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This is a Weather Balloon?

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by Marco Scheloske

Scale: 1/48

“Roswell Daily Record": July 8, 1947

RAAF Captures Flying Saucer
On Ranch in Roswell Region
No Details of Flying Disk Are Revealed

The intelligence office of the 509th Bombardment group at Roswell Army Air Field announced at noon today, that the field has come into possession of a flying saucer.

According to information released by the department, over authority of Maj. J. A. Marcel, intelligence officer, the disk was recovered on a ranch in the Roswell vicinity, after an unidentified rancher had notified Sheriff Geo.Wilcox here, that he had found the instrument on his premises. Major Marcel and a detail from his department went to the ranch and recovered the disk, it was stated. After the intelligence officer here had inspected the instrument it was flown to higher headquarters. The intelligence office stated that no details of the saucer's construction or its appearance had been revealed.“

This incident was the birth of the UFO-myth. First reported by the newsletter “Roswell Daily Report” (and confirmed by the military) as a real ship from outer space it was later claimed as a destroyed experimental weather balloon...

The model company Testors created a model of the (in)famous spaceship based upon a painting made by artist Tony Weddel - and in addition to that they also produced a wonderful kit of the complete crash scene. Being completely out of resin the quality of that modeling set varies: The base is amazingly detailed, the figures are very good, but the ship itself - the fit is not very good, and mounting the partial visible cockpit doesn`t make this issue better. The upper and lower parts of the saucer were damaged in several areas (beside the ones that are supposed to be damaged, of course), but I simply declared those to this-should-look-this-way defects and painted them accordingly.

The base, showing a sandstone arroyo wall and a part of desert ground, is built out of two parts. A lot of two-part-epoxy glue was used to mount them together - no good fit here, either. The horizontal part was so heavily bended that it was impossible to straighten it without making it break in some of the molded details, so I decide to build up partial new sidewalls out of sheet styrene to let it sit flat on the ground. The fit of the human figures was much better, I used only a bit putty where the arms has to be glued to the bodies. The aliens are one-part castings. Regarding the ship itself the upper and lower halves had to be glued together, but before I could do so the cockpit had to be glued into the lower half. It had to be painted and decaled in advance, too, as you can see it later through the chap in the ship`s hull. A good amount of Aves putty was used to close the seam where the halfs are connected.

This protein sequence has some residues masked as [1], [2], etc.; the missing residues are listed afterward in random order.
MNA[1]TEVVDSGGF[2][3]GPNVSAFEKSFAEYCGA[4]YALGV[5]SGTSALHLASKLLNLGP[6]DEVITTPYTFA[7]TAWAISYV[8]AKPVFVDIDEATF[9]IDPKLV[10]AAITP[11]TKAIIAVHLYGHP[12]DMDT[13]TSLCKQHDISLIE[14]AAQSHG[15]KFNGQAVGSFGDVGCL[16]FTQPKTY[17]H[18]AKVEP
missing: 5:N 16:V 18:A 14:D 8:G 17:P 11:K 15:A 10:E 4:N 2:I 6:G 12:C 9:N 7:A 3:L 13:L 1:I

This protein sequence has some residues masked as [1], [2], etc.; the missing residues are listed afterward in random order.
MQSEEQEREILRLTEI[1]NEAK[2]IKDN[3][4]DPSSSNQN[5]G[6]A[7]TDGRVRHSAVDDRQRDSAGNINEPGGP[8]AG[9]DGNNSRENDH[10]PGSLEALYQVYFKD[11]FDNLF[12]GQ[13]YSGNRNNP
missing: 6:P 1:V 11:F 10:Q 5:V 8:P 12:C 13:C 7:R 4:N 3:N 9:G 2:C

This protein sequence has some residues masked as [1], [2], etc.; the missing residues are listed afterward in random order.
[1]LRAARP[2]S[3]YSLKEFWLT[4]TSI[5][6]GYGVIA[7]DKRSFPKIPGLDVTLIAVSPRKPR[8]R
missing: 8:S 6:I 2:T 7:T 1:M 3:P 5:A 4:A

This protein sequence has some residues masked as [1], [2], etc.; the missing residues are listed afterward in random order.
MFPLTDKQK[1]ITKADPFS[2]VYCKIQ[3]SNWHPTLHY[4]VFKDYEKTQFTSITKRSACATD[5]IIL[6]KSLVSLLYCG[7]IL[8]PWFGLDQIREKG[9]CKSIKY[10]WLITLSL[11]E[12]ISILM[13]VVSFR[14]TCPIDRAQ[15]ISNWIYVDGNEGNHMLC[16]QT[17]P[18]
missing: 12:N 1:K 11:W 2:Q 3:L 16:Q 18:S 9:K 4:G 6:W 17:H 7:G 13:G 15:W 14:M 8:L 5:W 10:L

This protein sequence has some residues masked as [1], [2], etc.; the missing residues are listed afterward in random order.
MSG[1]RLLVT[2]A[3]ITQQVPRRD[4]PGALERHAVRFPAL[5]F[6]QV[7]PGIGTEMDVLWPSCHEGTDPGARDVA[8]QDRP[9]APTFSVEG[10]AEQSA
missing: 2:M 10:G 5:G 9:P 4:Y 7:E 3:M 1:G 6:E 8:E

The base was painted “vomit brown” from Games Workshop as the basecolor, followed by a dark brown oil wash. Then several coats of drybrushed colors were added, using tan, light brown and flesh tones from Games Workshop, to achieve subtle but huge variations of sand-like colors. The final drybrushing was made with white to bring out the fine details. A lot of debris from the ship are molded into the base, those were picked out with “Chainmail” and drybrushed with “Mithril Silver” on the edges.

The aliens were primed in dark grey, then drybrushed with “Codex Grey”, “Fortress Grey” and finaly with pure white. The striking eyes of the little grey guys were painted black.

The three humans, representing an Air Force officer, a G.I. and a civilian person (maybe a reporter?) were painted with acryl and oil colors. The reporter got a blue suit and a white shirt with a black tie. A darker shade of the blue was used to paint the shadows, a lighter one for the lights of the clothes. The officer got a khaki dress with details painted in black, silver and gold. The G.I. finally got a mainly olive uniform. At the end of the painting process I weathered the clothes and shoes of all of the figures to make them look as they had driven and walked a while in that dusty area.

I tried something special with the color of the ship, it works very well when you look at it with your naked eyes, but it very difficult to capture in a picture: Flip-flop laquer from the automotive store. The basecolor is aluminium, the laquer I used is called “Forrest Rain” and changes its color from metallic green over the silver tone of the basecoat to light metallic purple. So the color variations you can see in some of the pics are really there! I did this to underline the alien origin of the ship and to simulate a bionic hull not made out of materials known to humans.

There are some debris of the sandstone arroyo molded on the front of the starboard wing, I painted those in the same way and colors I used for the base. For the burn marks of the huge chap I used Tamiya weathering master set “D”. This contains “burnt blue”, “burnt red” and “oil stain”. I tried to represent melted and heat-stained metal here.

Finally, all elements were glued to the base. Molded footprints helped to find the proper positions for the three humans, as well as slight depressions did for the two aliens lying on the ground. The nameplate is printed on silver cardboard. It contains a part of a possible conversation between the three men which came to my mind as soon as I saw the model kit for the first time ever: “This is a weather balloon?”

Image: Scene from above

Image: Another angle

Image: Debris

Image: Cockpit

Image: Damage underneath

Image: "Ewwww ... What is that?"

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